Thursday, March 08, 2012

Suicides and PTSD

Carrie Gann (ABC News) reports on the military suicide rate increasing by 80% since the start of the Iraq War. Dr. Michelle Chervak co-authored the study and cautions, "This study does not show that U.S. military operations in Iraq and Afghanistan cause suicide. This study does suggest that an Army engaged in prolonged combat operations is a population under stress, and that mental health conditions and suicide can be expected to increase under these circumstances." But, as AFP quotes the study, "This increase, unprecedented in over 30 years of US Army records, suggests that 30 percent of suicides that occurred in 2008 may be associated with post-2003 events following the major commitment of troops to Iraq, in addition to the ongoing operations in Afghanistan." And Stephanie Armour (Bloomberg News) notes the Health Command's Injury Prevention Program in Aberdeen Proving Groudn, Kathleen Bachymaki, declaring, "The recent increase in suicide rates may be viewed as the tip of the ‘mental health iceberg,' signaling more prevalent underlying mental health problems." Press TV adds:

According to three different studies published in the American Journal of Public Health in January, many US military personnel and veterans are struggling with post-traumatic stress disorder (PTSD), depression or other consequences of deployment to war zones.
A study of almost 600 US veterans returning from Iraq or Afghanistan showed that nearly 14 percent of them were suffering from PTSD and 39 percent from probable alcohol abuse.

In other news, there's an ongoing investigation into a medical center in Washington (state). At issue is whether or not some of those who received a medical diagnosis of PTSD later had their conditions re-classified in order to cut costs. February 28th, Secretary of Defense Leon Panetta appeared before the Senate Budget Committee. Senator Patty Murray, who is the Chair of the Senate Veterans Affairs Committee and also one of Washington's two US senators. She had this exchange with Panetta.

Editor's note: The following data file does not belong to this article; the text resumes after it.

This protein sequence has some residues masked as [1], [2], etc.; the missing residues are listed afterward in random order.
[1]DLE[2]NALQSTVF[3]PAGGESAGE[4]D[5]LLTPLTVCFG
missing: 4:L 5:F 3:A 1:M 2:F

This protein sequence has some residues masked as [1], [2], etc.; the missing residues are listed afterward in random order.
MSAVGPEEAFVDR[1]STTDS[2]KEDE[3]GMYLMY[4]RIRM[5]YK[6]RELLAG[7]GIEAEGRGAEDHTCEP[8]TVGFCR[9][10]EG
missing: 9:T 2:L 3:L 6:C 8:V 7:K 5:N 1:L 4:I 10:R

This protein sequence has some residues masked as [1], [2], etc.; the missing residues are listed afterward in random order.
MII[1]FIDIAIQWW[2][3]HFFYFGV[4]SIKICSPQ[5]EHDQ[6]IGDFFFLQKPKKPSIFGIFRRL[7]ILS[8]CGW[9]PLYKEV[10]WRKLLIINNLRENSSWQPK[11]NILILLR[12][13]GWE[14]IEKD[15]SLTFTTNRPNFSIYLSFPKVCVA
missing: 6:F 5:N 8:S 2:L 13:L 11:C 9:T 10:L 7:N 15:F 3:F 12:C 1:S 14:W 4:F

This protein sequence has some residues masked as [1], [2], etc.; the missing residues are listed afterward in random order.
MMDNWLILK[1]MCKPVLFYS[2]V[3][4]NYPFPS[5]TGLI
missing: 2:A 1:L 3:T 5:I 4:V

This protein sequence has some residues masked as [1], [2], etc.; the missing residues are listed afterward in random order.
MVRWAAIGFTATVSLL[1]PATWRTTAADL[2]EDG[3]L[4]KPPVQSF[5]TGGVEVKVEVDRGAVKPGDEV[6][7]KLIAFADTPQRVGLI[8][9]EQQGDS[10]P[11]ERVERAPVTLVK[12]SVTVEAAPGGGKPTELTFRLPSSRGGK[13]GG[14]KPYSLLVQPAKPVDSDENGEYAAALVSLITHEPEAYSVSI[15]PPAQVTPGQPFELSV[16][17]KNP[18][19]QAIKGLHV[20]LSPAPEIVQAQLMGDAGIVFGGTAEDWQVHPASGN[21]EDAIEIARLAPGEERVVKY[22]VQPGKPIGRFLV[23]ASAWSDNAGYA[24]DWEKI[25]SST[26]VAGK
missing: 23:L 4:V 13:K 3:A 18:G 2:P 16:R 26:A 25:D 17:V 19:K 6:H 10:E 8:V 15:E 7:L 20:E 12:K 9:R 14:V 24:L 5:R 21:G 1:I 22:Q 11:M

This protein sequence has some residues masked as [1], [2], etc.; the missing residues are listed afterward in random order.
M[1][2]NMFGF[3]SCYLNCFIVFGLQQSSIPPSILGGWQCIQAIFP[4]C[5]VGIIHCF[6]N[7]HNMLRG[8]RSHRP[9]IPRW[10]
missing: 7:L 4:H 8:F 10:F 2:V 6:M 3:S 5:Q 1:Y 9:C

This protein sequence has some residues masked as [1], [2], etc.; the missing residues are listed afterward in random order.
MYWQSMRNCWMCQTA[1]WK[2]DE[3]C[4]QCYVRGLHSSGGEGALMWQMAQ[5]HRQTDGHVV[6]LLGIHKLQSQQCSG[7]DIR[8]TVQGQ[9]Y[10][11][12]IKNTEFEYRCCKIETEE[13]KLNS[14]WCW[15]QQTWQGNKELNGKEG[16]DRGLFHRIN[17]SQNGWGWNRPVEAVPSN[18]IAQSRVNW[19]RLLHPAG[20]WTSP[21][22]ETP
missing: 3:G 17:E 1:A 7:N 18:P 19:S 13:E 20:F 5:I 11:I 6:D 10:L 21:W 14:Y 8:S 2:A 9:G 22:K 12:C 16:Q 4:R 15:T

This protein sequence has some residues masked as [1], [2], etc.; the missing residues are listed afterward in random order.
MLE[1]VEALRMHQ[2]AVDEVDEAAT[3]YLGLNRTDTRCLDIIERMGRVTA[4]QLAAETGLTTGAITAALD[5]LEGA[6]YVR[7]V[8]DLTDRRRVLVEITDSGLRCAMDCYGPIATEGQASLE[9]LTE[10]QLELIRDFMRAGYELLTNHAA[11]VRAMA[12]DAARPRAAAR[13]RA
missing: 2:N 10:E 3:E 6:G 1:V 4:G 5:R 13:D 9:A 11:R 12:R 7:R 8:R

Senator Patty Murray: Secretary Panetta, you know I spent a lot of time last year on the Joint- Select Committee on Defecit Reduction working with Democrats and Republicans to tackle some of the issues that you're talking about today. All of us went into the Committee knowing that sequestration would be a terrible outcome and we understood that, across the board, cuts to these programs middle class families and most Americans depend on would be bad policy. That was really the point of the bi-partisan triggers that Senator [Harry] Reid and Speaker [of the House John] Boehner agreed to -- they were supposed to be painful to push us towards a compromise. So I was really disappointed that despite the fact that we put a lot on our side, some pretty painful cuts out, we couldn't get to an agreement because we couldn't come to that shared sacrfice moment. I'm still willing to make those compromises needed to get to that. I hope everyone on both sides are because I think we're all really concerned about where that's going to go. But I -- I didn't want to focus on that today on my time, I wanted to ask you a question about an issue that has become very important and recently come to light at Madigan Army Medical Center in my home state of Washington. A number of soldiers had their behavioral health diagnoses changed from PTSD to other behavioral health disorders that didn't come with the same level of benefits. However, following, as you may know, an independent review at Walter Reed, a number of those diagnoses was changed back to PTSD. Obviously, this is really troubling. But what's even more troubling to me and to many service members and their family members in my home state and to a lot of people I've been talking to allegation that the decision to strip those soldiers of a PTSD diagnoses came from a unit at Madigan that seems to be taking the cost of a PTSD diagnosis into account when they were making their decision. Now there's an investigation going on into this but really, to me, one of the things that's clear is that oversight within the army and at the departmental level allowed this break from standard diagnoses process to go unchecked. So I'm really concerned about how the services handle non-PTSD behavioral health conditions like adjustment disorder where service members are administratively separated instead of going through the physical disablity process and I wanted to ask you given that an adjustment disorder is compensable, VA and DoD is required to use the VA's rating schedule, what is the reason for DoD treating adjustment disorder differently?